Farm-to-table dining may be all the rage these days, but farm-to-table drinking still has a ways to go.
With baby steps, John Hikade and his sons, Tim and Luke, are making their own contributions to the localvore drinking world.
They’ve already got the dining thing down. In 2011, the Hikades — who also run the restaurant Arborvine — started DeepWater Brewing Co., a solar-powered, three-barrel microbrewery out back of their Blue Hill establishment.
Along with the brewing operation, they opened a pub-style dining room with a pared down menu and plenty of beer to wash the pub fare down.
And just recently, the Hikades officially cut the ribbon on a new, post-and-beam showroom they’ve been constructing in that structure.
That barn was first built across the street from the Arborvine property over 200 years ago. With a solar panel across the roof, the 18th century building now looks more like the future.
Outside of the barn, meanwhile, is a trellis up which 10 hop plants are starting to climb. Eventually, the elder Hikade said, he hopes the shrubs will multiply and overtake the trellis.
As Germans do when they make traditional beer gardens, the next step would be erecting another one and letting patrons swill their beers beneath the resulting canopy.
More importantly, those hops would get dried and plugged back into the brewing process, Hikade said. Hops are a plant that once functioned as a preservative but now provides a flowery, bitter flavor in India Pale Ales and other beers. Currently, the young brewers get theirs from growers in the Pacific Northwest.
Most of their grains aren’t local either, since the Western United States simply boasts more farmland, but one comes from Aroostook County, Hikade said.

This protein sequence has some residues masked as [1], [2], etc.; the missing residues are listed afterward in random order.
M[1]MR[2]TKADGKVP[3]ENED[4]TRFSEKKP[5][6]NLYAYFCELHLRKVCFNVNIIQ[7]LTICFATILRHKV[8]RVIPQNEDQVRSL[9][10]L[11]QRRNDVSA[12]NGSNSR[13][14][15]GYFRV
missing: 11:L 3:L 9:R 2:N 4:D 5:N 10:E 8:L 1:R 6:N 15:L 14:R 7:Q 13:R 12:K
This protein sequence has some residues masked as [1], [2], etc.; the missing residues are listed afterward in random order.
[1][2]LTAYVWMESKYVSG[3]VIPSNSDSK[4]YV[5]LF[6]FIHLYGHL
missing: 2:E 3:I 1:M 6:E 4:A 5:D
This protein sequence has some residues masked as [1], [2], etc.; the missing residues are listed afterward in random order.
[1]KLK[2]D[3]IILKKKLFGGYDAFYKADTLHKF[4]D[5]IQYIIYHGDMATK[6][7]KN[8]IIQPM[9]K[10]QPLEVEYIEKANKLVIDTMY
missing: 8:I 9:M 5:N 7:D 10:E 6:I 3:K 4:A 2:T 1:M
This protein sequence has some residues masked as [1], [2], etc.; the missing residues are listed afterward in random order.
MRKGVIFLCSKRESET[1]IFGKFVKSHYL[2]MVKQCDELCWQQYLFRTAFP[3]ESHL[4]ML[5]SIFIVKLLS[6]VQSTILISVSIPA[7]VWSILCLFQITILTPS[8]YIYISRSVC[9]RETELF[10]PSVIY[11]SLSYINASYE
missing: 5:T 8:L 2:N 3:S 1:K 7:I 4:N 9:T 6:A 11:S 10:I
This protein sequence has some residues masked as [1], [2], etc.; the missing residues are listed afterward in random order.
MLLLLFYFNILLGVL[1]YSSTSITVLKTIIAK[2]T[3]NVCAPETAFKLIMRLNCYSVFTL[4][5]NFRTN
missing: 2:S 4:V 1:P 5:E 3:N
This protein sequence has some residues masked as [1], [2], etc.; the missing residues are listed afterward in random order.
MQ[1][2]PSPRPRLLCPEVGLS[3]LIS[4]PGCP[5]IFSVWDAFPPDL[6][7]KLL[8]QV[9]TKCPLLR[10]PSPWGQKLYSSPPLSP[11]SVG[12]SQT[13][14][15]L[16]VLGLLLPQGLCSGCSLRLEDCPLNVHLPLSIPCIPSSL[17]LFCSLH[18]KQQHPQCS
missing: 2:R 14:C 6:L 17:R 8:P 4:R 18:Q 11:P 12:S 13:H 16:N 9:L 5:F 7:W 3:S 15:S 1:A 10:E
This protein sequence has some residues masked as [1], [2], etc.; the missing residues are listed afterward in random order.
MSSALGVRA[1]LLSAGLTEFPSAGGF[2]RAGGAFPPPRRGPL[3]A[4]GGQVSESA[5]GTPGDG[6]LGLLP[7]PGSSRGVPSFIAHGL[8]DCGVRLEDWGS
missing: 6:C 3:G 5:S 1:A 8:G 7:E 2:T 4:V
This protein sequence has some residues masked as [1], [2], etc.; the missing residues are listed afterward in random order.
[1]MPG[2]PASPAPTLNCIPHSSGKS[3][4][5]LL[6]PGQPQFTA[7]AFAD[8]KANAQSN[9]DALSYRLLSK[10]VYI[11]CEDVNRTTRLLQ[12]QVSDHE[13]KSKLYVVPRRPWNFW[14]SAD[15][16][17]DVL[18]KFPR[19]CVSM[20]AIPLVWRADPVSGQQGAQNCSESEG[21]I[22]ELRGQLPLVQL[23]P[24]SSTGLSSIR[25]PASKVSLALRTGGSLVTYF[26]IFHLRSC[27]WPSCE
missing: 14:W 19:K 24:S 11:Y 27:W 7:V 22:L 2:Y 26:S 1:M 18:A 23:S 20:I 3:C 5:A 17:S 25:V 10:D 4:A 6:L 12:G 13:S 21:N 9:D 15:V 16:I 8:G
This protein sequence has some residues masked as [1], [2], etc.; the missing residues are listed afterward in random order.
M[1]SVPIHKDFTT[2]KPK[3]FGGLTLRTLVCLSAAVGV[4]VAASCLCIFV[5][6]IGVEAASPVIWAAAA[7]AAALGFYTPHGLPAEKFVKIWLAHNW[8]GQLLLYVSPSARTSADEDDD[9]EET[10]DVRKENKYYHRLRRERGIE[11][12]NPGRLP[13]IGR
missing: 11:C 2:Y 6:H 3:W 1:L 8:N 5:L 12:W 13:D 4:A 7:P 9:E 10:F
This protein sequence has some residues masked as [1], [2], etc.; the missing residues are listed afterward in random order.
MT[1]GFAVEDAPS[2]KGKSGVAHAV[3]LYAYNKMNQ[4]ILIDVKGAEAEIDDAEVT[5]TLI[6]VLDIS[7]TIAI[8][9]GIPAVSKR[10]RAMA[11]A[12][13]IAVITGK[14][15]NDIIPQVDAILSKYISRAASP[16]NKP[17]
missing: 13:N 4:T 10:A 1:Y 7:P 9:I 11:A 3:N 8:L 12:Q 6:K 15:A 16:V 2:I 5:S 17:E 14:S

Four of DeepWater’s beers are featured in the brewpub every night. The options are an IPA, a pale ale, a Bavarian wheat, a Vienna lager, a brown ale, an American amber ale and a porter. All are available by the pint or as part of a four-glass sampler.
Those on the run can get just-released 22-ounce bottles of the Bends Pale Ale — a 6.1 percent batch — or pay $20 for a half-gallon jug. Called a growler, those jugs can be refilled at a later date for only $12.
Tours and samplings of the brewery and showroom are beginning this month. At the time of publication, Hikade didn’t yet know the hours for the tours, but said they’d happen three or four days of the week, usually before the brewpub opened.
Part of the drinking experience is, of course, the hearty, salty food that accompanies it. In that, the DeepWater eatery is no exception.
“I did my tour in the corporate world,” the chef said during a quick break from his Wednesday night cooking duties.
Eventually, though, he embraced the non-cookie cutter appeal of family-owned establishments such as Arborvine, where he also works as chef garde manager.
Among the more unusual food offerings at DeepWater are the fish curry and the handcut duck fat fries — which LeBreton double fries. More standard bar food also enters the mix: fish and chips, steak tips, chicken tacos, appetizers.
If the beers don’t fill you, the desserts will. In late June, the options were blueberry pie, a brownie sundae, mocha fudge cheesecake and key lime tart.
And according to bartender Jerome Lawther, the restaurant boasts “the most comfortable bar chairs you will ever sit in.”
Said Lawther, “You can quote me on that.”
DeepWater Brewing Co.
Where: 33 Tenney Hill Road, Blue Hill
Hours: 5 p.m. to closing, Wednesday-Sunday
Contact: 374-2441, www.arborvine.com